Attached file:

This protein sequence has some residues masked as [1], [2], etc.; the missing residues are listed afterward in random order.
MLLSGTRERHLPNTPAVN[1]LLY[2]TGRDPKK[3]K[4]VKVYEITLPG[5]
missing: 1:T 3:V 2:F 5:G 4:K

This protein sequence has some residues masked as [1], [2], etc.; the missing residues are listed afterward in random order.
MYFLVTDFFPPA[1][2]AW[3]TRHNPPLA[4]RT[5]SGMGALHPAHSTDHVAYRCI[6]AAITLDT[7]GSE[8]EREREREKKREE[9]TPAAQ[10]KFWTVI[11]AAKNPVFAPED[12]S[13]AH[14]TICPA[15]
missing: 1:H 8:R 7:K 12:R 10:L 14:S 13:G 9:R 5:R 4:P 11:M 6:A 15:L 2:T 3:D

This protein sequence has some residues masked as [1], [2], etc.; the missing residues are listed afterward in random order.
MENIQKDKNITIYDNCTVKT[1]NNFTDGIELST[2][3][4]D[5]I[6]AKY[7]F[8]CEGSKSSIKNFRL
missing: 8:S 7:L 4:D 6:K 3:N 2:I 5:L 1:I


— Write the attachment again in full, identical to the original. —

This protein sequence has some residues masked as [1], [2], etc.; the missing residues are listed afterward in random order.
MLLSGTRERHLPNTPAVN[1]LLY[2]TGRDPKK[3]K[4]VKVYEITLPG[5]
missing: 1:T 3:V 2:F 5:G 4:K

This protein sequence has some residues masked as [1], [2], etc.; the missing residues are listed afterward in random order.
MYFLVTDFFPPA[1][2]AW[3]TRHNPPLA[4]RT[5]SGMGALHPAHSTDHVAYRCI[6]AAITLDT[7]GSE[8]EREREREKKREE[9]TPAAQ[10]KFWTVI[11]AAKNPVFAPED[12]S[13]AH[14]TICPA[15]
missing: 1:H 8:R 7:K 12:R 10:L 14:S 13:G 9:R 5:R 4:P 11:M 6:A 15:L 2:T 3:D

This protein sequence has some residues masked as [1], [2], etc.; the missing residues are listed afterward in random order.
MENIQKDKNITIYDNCTVKT[1]NNFTDGIELST[2][3][4]D[5]I[6]AKY[7]F[8]CEGSKSSIKNFRL
missing: 8:S 7:L 4:D 6:K 3:N 2:I 5:L 1:I